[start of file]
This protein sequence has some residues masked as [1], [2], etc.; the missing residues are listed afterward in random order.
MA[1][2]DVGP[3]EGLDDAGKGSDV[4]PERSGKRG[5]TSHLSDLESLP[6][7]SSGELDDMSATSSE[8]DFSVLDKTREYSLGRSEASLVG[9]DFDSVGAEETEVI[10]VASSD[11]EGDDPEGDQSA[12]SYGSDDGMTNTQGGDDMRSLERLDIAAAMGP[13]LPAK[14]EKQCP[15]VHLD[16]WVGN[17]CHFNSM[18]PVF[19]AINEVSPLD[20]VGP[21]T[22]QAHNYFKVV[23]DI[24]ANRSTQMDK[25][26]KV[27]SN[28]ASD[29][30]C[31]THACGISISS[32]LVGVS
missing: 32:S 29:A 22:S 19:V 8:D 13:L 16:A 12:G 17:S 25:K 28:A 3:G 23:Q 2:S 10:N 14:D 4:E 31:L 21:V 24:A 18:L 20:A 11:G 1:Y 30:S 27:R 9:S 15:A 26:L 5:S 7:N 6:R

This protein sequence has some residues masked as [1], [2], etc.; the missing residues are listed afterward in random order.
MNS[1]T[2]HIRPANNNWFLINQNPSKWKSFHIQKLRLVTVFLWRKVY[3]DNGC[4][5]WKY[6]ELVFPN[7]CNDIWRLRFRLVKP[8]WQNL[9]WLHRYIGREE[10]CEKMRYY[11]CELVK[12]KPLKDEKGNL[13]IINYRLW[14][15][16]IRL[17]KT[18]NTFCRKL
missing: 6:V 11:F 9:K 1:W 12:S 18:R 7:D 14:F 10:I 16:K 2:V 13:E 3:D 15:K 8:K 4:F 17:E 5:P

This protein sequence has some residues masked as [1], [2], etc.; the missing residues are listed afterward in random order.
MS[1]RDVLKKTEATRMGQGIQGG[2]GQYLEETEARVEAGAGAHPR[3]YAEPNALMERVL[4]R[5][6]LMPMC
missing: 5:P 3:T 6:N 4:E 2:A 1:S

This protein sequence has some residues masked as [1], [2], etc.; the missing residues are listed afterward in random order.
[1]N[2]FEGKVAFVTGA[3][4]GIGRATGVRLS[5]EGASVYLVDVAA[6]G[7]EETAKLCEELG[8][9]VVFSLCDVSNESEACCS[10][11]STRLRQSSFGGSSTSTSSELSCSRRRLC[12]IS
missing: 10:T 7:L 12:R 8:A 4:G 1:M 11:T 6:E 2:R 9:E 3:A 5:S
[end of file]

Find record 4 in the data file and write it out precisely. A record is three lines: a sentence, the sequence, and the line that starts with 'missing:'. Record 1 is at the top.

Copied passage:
This protein sequence has some residues masked as [1], [2], etc.; the missing residues are listed afterward in random order.
[1]N[2]FEGKVAFVTGA[3][4]GIGRATGVRLS[5]EGASVYLVDVAA[6]G[7]EETAKLCEELG[8][9]VVFSLCDVSNESEACCS[10][11]STRLRQSSFGGSSTSTSSELSCSRRRLC[12]IS
missing: 10:T 7:L 12:R 8:A 4:G 1:M 11:T 6:E 2:R 9:E 3:A 5:S